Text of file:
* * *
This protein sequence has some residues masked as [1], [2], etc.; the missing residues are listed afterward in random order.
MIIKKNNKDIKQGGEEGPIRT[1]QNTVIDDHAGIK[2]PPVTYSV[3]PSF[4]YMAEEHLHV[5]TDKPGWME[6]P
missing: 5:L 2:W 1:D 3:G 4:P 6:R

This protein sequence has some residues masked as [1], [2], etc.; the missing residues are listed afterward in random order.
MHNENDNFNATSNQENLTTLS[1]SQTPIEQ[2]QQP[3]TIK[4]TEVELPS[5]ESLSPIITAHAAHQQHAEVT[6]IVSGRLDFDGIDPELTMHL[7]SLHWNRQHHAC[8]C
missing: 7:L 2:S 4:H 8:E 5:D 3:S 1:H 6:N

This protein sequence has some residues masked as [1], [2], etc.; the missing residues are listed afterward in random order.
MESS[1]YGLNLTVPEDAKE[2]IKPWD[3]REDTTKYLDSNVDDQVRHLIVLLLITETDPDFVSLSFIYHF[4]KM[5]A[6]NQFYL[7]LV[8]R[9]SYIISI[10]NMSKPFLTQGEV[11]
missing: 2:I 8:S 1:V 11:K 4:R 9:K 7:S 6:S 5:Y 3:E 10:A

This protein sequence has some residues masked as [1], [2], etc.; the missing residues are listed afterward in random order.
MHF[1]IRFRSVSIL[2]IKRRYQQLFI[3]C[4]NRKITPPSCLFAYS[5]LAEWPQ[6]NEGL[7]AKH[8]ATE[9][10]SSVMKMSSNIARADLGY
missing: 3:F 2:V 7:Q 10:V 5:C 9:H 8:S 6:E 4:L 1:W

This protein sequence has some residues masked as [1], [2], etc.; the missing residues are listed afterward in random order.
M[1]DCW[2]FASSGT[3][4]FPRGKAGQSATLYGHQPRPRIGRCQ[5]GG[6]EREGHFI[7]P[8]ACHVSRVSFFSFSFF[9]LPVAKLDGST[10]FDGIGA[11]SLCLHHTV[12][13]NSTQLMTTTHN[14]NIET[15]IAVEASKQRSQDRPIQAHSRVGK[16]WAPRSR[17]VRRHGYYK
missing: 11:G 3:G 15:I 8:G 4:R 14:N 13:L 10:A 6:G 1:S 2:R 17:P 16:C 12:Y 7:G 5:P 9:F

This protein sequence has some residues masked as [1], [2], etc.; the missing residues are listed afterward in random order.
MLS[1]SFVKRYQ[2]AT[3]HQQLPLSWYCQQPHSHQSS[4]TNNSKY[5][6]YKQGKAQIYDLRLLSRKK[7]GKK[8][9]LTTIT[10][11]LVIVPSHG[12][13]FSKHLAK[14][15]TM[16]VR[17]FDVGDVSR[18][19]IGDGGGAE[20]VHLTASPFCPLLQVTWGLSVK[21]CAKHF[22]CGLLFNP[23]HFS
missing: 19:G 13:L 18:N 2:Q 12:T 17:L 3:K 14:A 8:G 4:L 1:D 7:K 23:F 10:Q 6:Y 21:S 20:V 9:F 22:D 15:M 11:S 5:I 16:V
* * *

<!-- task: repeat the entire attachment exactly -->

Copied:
This protein sequence has some residues masked as [1], [2], etc.; the missing residues are listed afterward in random order.
MIIKKNNKDIKQGGEEGPIRT[1]QNTVIDDHAGIK[2]PPVTYSV[3]PSF[4]YMAEEHLHV[5]TDKPGWME[6]P
missing: 5:L 2:W 1:D 3:G 4:P 6:R

This protein sequence has some residues masked as [1], [2], etc.; the missing residues are listed afterward in random order.
MHNENDNFNATSNQENLTTLS[1]SQTPIEQ[2]QQP[3]TIK[4]TEVELPS[5]ESLSPIITAHAAHQQHAEVT[6]IVSGRLDFDGIDPELTMHL[7]SLHWNRQHHAC[8]C
missing: 7:L 2:S 4:H 8:E 5:D 3:S 1:H 6:N

This protein sequence has some residues masked as [1], [2], etc.; the missing residues are listed afterward in random order.
MESS[1]YGLNLTVPEDAKE[2]IKPWD[3]REDTTKYLDSNVDDQVRHLIVLLLITETDPDFVSLSFIYHF[4]KM[5]A[6]NQFYL[7]LV[8]R[9]SYIISI[10]NMSKPFLTQGEV[11]
missing: 2:I 8:S 1:V 11:K 4:R 9:K 7:S 6:S 5:Y 3:E 10:A

This protein sequence has some residues masked as [1], [2], etc.; the missing residues are listed afterward in random order.
MHF[1]IRFRSVSIL[2]IKRRYQQLFI[3]C[4]NRKITPPSCLFAYS[5]LAEWPQ[6]NEGL[7]AKH[8]ATE[9][10]SSVMKMSSNIARADLGY
missing: 3:F 2:V 7:Q 10:V 5:C 9:H 8:S 6:E 4:L 1:W

This protein sequence has some residues masked as [1], [2], etc.; the missing residues are listed afterward in random order.
M[1]DCW[2]FASSGT[3][4]FPRGKAGQSATLYGHQPRPRIGRCQ[5]GG[6]EREGHFI[7]P[8]ACHVSRVSFFSFSFF[9]LPVAKLDGST[10]FDGIGA[11]SLCLHHTV[12][13]NSTQLMTTTHN[14]NIET[15]IAVEASKQRSQDRPIQAHSRVGK[16]WAPRSR[17]VRRHGYYK
missing: 11:G 3:G 15:I 8:G 4:R 14:N 13:L 10:A 6:G 1:S 2:R 17:P 16:C 12:Y 7:G 5:P 9:F

This protein sequence has some residues masked as [1], [2], etc.; the missing residues are listed afterward in random order.
MLS[1]SFVKRYQ[2]AT[3]HQQLPLSWYCQQPHSHQSS[4]TNNSKY[5][6]YKQGKAQIYDLRLLSRKK[7]GKK[8][9]LTTIT[10][11]LVIVPSHG[12][13]FSKHLAK[14][15]TM[16]VR[17]FDVGDVSR[18][19]IGDGGGAE[20]VHLTASPFCPLLQVTWGLSVK[21]CAKHF[22]CGLLFNP[23]HFS
missing: 19:G 13:L 18:N 2:Q 12:T 17:L 3:K 14:A 8:G 4:L 1:D 7:K 23:F 10:Q 6:Y 21:S 20:V 9:F 22:D 15:M 11:S 5:I 16:V